This is a technology which is not taken seriously by anyone I know in the energy industry.
Some years ago I wrote a paper myself on 'zero emission power' (carbon-capture's other name) for a company involved in power generation. Like most scientific work carried out in this country, it was not 'peer-reviewed' (except by my boss). One of my conclusions, which made it into the final report, was the following:
......It is possible to produce electricity from fossil fuels without releasing carbon dioxide into the atmosphere, but the technologies are astronomically expensive. In many parts of the world coal is the main source of energy; it is cheap and reliable and economies depend on it. No country is going to negotiate away the profitability of its industry by taking away its coal-powered generation and replacing it with 'Carbon Capture' at several times the price.
It seems I was wrong. It's now official UK policy. We have enough coal to deliver the energy we need, but EU rules say we cannot burn it without Carbon Capture.
Energy and Climate Change Secretary Ed Miliband last week gave the go-ahead to take the project to the next stage "to demonstrate that carbon capture can work on a large scale" at Longannet.
Perhaps it would be more sensible to wait for some results before announcing that the process is either feasible or cost effective.
A spokesman for Ayrshire Power said that the company remained determined to deploy carbon capture.
20 Mar 10
INFORMATION FROM CANADA
A Canadian study concludes that it is technically possible to inject huge amounts of carbon dioxide underground in Alberta, but that the cost would be enormous. (Mar 2010).
The manager for the Wabamun Area CO2 Sequestration Project (WASP) said that the study shows carbon dioxide storage to be possible but not practicable without a dramatic increase in the tax the Alberta government is currently collecting from large carbon diioxide emitters. It would have to be around $50-$60, up from $15.
The Alberta government has committed $2 billion towards commercial-scale carbon capture / storage projects. Its target is to capture and store 50 million tonnes of carbon annually by 2020 and 139 million tonnes by 2050.
The WASP study suggests that storing carbon dioxide will cost around $3 per tonne, but the cost of capturing it at an industrial facility, pressurizing it and transporting it to the injection sites will be an order of magnitude higher.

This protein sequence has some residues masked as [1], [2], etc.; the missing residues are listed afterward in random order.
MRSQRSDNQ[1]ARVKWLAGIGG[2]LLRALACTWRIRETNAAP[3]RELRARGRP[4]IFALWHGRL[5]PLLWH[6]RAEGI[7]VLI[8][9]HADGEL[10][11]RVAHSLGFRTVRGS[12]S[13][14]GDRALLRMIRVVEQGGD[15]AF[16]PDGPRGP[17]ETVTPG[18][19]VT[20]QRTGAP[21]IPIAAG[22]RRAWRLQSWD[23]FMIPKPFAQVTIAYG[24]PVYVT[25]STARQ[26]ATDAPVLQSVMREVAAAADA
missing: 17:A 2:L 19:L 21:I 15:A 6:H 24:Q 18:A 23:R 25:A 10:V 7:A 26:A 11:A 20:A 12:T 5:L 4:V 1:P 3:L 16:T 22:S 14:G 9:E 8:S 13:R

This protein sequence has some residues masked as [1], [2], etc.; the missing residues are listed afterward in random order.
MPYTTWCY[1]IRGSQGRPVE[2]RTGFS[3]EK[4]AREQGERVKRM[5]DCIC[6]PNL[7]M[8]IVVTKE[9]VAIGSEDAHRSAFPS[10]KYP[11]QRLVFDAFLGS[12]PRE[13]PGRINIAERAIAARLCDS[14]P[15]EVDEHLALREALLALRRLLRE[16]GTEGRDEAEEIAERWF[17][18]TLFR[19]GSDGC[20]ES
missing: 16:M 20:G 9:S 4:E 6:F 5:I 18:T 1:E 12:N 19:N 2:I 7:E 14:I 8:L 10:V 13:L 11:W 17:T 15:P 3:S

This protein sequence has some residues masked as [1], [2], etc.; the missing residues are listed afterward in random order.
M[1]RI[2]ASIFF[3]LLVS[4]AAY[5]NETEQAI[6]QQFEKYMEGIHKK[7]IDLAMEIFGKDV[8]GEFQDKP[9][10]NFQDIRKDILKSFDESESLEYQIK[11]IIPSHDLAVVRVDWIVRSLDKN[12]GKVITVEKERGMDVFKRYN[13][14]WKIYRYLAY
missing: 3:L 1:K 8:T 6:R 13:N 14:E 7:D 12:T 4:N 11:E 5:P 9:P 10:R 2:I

The study was initiated by the University of Calgary. Two councils paid for it, and were backed by the provincial and federal governments and industry. They said that 500 million tonnes of CO2 could be stored in a 5,000-square-kilometre area west of Edmonton.
This amount is roughly equivalent to the emissions over a 15-year period from Alberta's centrally located coal-fired power plants.
It is generally agreed that more research is required before starting a commercial-scale operation.
In separate studies, American scientists have looked at the possibility of undersea storage. They have observed the interaction of liquid CO2 with seawater in the deep ocean. It seems that the liquid is relatively stable at these pressures; it does not turn back into a gas but forms a 'hydrate' with water. Work continues, but as yet there are no conclusions.
AUSTRALIA COMMITS TO 'NON-FEASIBLE' CO2 STORAGE
Australia's focus for 'slowing climate change' - the planned storage of power-station carbon dioxide emissions - has been dismissed by a US study (quoted above) as 'not feasible at any cost'.
The Rudd and Bligh governments have made carbon capture and storage (CCS) - under which planet-warming emissions from power stations would be removed and stored underground permanently - their biggest single direct investment in new technologies to 'fight global warming'. This assumes that humans can influence the climate. (Incidentally there has been no increase in global temperature since about 1995. For the figures, see temperature-data).
The Rudd government is spending $2.4 billion on CCS projects and is putting $100 million a year into the Global CCS Institute it created last year. The Bligh government is spending $102.5 million on the ZeroGen CCS project near Rockhampton and other CCS projects.
Parts of the second article have been summarised from a much longer piece in "The Calgary Herald"
For the curious, the reasons why carbon capture doesn't work are described here.
FOOTNOTE......Chris Huhne, who was in charge of energy policy during 2011-12, made the following comment about Carbon Capture....“If there was a completely unlimited resource then we may have been able to surmount the technical problems at Longannet".
As I've said before: you couldn't make it up.
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